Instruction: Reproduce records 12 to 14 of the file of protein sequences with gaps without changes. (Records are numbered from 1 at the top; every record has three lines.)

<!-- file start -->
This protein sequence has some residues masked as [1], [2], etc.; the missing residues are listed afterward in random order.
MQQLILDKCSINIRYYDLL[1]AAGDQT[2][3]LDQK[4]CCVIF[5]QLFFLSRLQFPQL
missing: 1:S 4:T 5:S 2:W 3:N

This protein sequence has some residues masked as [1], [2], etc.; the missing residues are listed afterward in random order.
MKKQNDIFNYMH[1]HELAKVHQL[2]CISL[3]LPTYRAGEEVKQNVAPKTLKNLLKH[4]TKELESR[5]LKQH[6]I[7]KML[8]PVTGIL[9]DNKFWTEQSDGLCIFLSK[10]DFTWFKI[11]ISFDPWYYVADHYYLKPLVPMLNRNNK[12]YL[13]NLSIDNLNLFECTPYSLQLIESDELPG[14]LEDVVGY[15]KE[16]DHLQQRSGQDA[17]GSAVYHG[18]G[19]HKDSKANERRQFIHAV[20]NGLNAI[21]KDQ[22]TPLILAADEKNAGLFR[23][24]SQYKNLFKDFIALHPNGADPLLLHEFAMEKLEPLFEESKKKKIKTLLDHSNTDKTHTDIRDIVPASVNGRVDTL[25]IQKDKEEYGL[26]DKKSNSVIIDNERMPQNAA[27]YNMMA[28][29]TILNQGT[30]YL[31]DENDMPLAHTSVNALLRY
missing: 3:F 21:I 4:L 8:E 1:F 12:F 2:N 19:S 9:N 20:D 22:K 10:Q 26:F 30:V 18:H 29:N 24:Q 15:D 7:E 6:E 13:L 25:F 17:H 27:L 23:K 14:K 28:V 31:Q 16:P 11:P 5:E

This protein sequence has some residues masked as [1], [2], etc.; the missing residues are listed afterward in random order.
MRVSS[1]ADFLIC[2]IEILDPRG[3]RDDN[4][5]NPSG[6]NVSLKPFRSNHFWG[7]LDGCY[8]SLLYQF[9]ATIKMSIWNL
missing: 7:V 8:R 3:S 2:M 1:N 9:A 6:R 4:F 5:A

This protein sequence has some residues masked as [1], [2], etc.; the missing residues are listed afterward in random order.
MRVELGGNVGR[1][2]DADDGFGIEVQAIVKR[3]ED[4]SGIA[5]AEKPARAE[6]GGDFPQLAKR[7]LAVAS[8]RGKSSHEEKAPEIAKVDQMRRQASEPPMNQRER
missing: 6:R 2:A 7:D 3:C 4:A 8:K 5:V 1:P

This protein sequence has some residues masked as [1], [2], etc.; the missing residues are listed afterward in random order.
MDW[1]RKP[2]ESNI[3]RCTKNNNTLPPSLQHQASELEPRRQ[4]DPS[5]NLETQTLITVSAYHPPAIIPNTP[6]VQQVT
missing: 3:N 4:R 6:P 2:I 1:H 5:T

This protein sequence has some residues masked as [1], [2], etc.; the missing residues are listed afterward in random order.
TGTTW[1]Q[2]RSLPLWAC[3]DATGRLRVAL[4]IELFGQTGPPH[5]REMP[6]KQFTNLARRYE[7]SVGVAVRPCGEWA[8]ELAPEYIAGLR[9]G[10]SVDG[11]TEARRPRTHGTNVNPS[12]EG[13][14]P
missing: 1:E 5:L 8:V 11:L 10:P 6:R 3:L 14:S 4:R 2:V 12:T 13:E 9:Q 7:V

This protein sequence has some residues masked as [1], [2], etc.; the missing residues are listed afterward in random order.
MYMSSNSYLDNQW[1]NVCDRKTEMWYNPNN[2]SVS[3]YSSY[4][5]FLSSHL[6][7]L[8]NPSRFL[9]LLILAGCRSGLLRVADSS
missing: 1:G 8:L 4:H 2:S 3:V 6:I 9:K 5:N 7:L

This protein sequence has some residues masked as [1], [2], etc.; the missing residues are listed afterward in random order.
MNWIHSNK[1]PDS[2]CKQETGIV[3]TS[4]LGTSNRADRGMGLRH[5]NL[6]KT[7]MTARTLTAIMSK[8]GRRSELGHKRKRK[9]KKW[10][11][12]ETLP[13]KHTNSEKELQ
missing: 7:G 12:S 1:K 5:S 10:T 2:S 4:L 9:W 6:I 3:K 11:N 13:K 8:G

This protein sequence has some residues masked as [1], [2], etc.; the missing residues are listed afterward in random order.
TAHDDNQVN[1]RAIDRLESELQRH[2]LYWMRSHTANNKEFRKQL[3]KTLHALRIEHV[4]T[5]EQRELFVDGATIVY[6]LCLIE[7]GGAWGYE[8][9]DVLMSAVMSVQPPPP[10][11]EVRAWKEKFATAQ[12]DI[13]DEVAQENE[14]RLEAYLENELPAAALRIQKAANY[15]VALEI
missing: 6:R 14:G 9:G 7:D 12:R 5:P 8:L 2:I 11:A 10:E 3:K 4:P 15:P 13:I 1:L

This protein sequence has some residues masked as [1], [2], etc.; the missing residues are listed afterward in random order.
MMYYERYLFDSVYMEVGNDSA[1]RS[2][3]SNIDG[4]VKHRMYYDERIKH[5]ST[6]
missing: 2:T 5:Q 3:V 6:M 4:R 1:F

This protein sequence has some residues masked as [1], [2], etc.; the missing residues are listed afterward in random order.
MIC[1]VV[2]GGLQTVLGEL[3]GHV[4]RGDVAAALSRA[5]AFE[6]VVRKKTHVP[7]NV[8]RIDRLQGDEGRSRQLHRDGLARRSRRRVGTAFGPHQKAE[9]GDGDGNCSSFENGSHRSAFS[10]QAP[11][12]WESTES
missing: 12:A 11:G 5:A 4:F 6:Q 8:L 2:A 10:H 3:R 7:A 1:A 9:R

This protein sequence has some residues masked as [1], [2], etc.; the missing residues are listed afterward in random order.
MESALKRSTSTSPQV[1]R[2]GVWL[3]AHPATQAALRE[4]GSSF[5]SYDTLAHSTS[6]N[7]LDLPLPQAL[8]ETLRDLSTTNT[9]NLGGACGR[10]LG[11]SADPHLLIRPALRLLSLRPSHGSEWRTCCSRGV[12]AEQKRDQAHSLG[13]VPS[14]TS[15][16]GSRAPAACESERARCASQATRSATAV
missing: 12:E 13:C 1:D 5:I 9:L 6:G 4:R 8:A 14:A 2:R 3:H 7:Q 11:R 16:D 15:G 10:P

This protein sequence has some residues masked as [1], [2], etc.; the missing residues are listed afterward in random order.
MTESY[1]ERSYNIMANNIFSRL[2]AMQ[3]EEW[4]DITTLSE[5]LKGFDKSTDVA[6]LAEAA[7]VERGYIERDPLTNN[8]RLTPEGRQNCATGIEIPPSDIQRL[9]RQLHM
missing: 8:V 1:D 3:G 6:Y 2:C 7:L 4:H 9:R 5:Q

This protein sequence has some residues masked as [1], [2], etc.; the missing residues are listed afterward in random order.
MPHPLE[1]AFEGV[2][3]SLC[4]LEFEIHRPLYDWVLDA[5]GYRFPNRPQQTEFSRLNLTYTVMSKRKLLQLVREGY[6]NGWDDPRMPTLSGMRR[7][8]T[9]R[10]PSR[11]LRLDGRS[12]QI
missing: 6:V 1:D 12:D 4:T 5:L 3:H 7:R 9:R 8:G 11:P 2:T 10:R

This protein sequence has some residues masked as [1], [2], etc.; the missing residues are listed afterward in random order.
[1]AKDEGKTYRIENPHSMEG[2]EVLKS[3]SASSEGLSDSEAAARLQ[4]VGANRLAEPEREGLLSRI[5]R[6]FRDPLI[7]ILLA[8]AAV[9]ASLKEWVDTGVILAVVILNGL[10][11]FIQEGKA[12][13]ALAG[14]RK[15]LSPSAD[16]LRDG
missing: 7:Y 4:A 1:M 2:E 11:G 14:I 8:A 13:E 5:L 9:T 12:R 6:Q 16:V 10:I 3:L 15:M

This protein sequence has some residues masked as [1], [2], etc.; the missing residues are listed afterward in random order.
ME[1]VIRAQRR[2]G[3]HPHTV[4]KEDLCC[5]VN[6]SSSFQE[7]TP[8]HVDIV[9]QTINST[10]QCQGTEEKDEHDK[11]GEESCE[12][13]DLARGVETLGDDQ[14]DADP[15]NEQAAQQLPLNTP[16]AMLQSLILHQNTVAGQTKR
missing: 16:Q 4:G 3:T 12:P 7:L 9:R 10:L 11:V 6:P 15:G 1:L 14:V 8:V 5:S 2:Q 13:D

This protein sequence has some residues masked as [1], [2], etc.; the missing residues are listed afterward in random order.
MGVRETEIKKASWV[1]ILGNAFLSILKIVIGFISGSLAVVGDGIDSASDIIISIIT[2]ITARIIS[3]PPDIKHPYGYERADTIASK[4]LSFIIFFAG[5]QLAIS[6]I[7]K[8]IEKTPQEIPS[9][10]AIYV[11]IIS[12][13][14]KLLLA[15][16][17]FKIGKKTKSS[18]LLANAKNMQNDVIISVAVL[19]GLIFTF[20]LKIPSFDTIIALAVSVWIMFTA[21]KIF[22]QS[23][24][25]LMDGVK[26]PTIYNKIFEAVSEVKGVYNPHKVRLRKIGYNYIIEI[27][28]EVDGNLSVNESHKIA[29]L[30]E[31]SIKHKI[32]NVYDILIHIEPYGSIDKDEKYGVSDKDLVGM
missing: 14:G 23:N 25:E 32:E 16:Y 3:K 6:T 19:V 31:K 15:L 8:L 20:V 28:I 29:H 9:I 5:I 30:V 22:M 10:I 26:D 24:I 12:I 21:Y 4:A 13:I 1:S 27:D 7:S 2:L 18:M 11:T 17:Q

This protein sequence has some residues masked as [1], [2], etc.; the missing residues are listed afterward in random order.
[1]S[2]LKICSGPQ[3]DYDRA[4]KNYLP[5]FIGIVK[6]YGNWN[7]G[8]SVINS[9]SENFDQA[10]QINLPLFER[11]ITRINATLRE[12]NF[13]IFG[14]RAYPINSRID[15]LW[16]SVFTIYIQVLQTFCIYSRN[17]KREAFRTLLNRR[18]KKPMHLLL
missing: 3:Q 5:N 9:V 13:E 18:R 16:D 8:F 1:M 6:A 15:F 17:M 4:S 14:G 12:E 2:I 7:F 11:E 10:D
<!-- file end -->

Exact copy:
This protein sequence has some residues masked as [1], [2], etc.; the missing residues are listed afterward in random order.
MESALKRSTSTSPQV[1]R[2]GVWL[3]AHPATQAALRE[4]GSSF[5]SYDTLAHSTS[6]N[7]LDLPLPQAL[8]ETLRDLSTTNT[9]NLGGACGR[10]LG[11]SADPHLLIRPALRLLSLRPSHGSEWRTCCSRGV[12]AEQKRDQAHSLG[13]VPS[14]TS[15][16]GSRAPAACESERARCASQATRSATAV
missing: 12:E 13:C 1:D 5:I 9:L 6:G 4:R 8:A 14:A 2:R 3:H 7:Q 11:R 16:D 15:G 10:P

This protein sequence has some residues masked as [1], [2], etc.; the missing residues are listed afterward in random order.
MTESY[1]ERSYNIMANNIFSRL[2]AMQ[3]EEW[4]DITTLSE[5]LKGFDKSTDVA[6]LAEAA[7]VERGYIERDPLTNN[8]RLTPEGRQNCATGIEIPPSDIQRL[9]RQLHM
missing: 8:V 1:D 3:G 6:Y 2:C 7:L 4:H 9:R 5:Q

This protein sequence has some residues masked as [1], [2], etc.; the missing residues are listed afterward in random order.
MPHPLE[1]AFEGV[2][3]SLC[4]LEFEIHRPLYDWVLDA[5]GYRFPNRPQQTEFSRLNLTYTVMSKRKLLQLVREGY[6]NGWDDPRMPTLSGMRR[7][8]T[9]R[10]PSR[11]LRLDGRS[12]QI
missing: 6:V 1:D 12:D 4:T 5:L 3:H 7:R 9:R 8:G 11:P 2:T 10:R